Expert weighs in on Johnson & Johnson's one-dose COVID-19 vaccine

The third coronavirus vaccine to receive emergency-use authorization from the Food and Drug Administration is being rolled out across the U.S. Medical trials found the Johnson and Johnson vaccine is 85% effective against severe illness. John Moore, a professor of microbiology and immunology at Weill Cornell Medical College, joined CBSN to discuss.

Video Transcript

TANYA RIVERO: Hello, everyone. I'm Tanya Rivero. Thank you for joining us. We begin with the nation's rollout of the third coronavirus vaccine to be approved by the FDA. In Louisville, Kentucky, some of the first shipments of the Johnson & Johnson vaccine are in this UPS truck, which will cross over the Ohio River into Indiana to make deliveries. Cargo planes will transport the new doses to hospitals and other vaccination sites across the country.

Medical trials find the Johnson & Johnson vaccine is 85% effective against severe illness. It is the first single-dose vaccine approved in the US. It's also easier to distribute because it doesn't need to be stored in extreme cold temperatures. Johnson & Johnson CEO Alex Gorsky told "CBS This Morning" the one-shot dose may ease a logistical burden in the unprecedented vaccination effort.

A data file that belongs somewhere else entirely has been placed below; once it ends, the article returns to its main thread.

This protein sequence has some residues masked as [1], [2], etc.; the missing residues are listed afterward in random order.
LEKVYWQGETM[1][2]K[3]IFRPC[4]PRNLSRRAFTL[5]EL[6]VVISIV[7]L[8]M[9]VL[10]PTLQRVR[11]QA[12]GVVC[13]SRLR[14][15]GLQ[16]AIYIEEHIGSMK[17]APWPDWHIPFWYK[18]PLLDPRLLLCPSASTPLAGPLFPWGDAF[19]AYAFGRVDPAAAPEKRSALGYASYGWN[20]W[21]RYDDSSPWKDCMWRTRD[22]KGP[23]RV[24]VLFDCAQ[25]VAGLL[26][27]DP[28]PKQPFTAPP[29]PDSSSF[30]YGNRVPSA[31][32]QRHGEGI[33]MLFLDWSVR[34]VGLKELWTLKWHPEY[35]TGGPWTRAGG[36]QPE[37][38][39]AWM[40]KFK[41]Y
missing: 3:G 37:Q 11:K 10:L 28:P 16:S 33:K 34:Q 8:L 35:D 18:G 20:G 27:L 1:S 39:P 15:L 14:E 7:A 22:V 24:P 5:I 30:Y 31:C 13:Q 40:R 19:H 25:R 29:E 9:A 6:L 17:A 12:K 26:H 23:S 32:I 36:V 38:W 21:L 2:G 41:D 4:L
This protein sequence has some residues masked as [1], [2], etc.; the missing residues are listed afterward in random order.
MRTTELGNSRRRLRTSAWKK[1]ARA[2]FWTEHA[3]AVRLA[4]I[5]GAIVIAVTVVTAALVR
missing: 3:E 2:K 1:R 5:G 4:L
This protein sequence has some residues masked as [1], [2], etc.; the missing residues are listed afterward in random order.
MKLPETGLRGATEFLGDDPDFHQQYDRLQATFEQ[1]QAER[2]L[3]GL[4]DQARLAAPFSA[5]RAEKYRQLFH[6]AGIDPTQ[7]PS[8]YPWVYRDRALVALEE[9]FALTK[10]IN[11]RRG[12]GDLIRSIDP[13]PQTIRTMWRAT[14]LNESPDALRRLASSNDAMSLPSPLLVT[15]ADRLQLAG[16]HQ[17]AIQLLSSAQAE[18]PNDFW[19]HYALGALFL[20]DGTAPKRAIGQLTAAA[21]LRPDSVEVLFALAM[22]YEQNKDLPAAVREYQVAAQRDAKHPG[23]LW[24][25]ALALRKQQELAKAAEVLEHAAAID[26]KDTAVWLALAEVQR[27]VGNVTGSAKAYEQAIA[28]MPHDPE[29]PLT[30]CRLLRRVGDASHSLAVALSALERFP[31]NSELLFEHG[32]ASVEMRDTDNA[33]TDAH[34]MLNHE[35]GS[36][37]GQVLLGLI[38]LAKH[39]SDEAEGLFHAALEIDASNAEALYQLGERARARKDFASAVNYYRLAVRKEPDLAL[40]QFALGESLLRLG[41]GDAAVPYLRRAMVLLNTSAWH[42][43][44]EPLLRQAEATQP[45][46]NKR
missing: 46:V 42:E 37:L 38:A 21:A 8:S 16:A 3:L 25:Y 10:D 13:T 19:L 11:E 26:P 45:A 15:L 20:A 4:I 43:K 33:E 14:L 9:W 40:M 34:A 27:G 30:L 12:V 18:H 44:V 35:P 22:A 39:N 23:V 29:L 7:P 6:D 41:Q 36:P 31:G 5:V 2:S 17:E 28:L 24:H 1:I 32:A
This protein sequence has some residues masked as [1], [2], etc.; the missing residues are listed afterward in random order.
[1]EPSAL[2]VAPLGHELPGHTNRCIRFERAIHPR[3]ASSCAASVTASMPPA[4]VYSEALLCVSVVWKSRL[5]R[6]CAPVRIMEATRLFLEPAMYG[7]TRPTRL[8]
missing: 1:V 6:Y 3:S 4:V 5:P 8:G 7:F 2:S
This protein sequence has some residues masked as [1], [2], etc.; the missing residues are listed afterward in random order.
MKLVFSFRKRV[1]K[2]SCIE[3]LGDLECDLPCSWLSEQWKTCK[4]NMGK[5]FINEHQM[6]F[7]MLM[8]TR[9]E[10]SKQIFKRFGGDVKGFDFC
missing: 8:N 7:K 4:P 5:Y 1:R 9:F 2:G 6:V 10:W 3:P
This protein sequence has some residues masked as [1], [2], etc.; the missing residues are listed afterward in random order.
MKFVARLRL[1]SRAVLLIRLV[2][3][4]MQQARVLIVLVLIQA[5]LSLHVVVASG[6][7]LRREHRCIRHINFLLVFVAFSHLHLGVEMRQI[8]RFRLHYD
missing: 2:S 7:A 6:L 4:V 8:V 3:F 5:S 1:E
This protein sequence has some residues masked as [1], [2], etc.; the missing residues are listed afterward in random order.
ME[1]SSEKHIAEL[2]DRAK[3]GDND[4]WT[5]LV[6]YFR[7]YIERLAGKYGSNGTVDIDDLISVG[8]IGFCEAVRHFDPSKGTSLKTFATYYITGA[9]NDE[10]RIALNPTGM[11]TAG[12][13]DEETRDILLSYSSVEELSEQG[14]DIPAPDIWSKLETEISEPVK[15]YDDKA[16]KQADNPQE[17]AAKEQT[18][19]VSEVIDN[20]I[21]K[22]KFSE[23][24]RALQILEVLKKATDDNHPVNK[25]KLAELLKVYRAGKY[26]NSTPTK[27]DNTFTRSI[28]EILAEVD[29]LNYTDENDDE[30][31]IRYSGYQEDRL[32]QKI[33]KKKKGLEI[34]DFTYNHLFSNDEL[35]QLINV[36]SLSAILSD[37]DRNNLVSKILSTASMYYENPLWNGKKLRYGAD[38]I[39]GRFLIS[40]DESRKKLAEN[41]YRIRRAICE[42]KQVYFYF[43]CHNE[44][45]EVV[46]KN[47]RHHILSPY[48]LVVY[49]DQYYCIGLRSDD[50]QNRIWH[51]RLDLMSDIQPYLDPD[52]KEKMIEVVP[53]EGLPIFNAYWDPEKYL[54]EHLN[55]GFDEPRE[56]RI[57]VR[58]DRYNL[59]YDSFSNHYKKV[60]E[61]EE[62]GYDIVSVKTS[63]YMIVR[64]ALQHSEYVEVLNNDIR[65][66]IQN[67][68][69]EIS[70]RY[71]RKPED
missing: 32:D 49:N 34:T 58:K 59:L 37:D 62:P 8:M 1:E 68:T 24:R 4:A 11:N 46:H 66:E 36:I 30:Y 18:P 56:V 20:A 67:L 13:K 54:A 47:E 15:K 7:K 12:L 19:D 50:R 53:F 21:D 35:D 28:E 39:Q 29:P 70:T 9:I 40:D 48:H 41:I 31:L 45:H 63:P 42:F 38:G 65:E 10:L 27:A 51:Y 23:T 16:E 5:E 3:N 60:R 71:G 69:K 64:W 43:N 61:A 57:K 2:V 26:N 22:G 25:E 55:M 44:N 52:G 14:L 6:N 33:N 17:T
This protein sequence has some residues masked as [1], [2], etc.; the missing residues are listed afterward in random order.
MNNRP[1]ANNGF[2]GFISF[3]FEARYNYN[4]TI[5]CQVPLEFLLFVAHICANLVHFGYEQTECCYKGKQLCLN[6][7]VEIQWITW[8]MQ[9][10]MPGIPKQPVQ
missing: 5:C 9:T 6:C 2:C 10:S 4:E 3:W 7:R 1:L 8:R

ALEX GORSKY: Knowing that we've got a safe and effective single-shot option that doesn't require extensive refrigeration should help that distribution, that kind of bottleneck that we've been seeing significantly in the coming weeks and months.

We're on track to deliver, as I said, 4 million within the next couple of days, 20 million by the month of March, and we'll have 100 million doses between now and the end of June. And again, what's really important to remember is that's 100 million people by the end of June can have one shot and be done.

TANYA RIVERO: Let's bring in John Moore now. He's a professor of microbiology and immunology at Weill Cornell Medical College. Professor Moore, welcome. Great to see you. So Dr. Fauci says all three vaccines are viable options, and not to worry about the lower efficacy of the Johnson & Johnson vaccine, take whichever one is available to you. Got it. Message understood. But in an ideal world, if you did have the choice between the three vaccines, would you choose the vaccine with the higher effective rate or the single-dose vaccine?

JOHN MOORE: I don't think people will be given a choice. I think they will be advised to take whatever vaccine is available at the site that they go to. I've not heard of a pick and choose option. So it's a hypothetical. And the advice that Tony Fauci has given and that Jen Psaki just gave on that segment you just showed is the right advice. It's best to be vaccinated by any of those three vaccines than to not be vaccinated at all. I think that's the critical message, and the public should not agonize at this stage over the details.

I mean, Johnson & Johnson are testing a second-- a two-dose version of their vaccine. It's in phase III trials at the moment. That might show-- I expect it will show-- that the second dose is beneficial. And I imagine in the months-- few months time, if it's necessary to give an additional booster dose of the Johnson & Johnson vaccine, that will happen. But at the moment, if you're offered a vaccine, take the vaccine. That's the key point.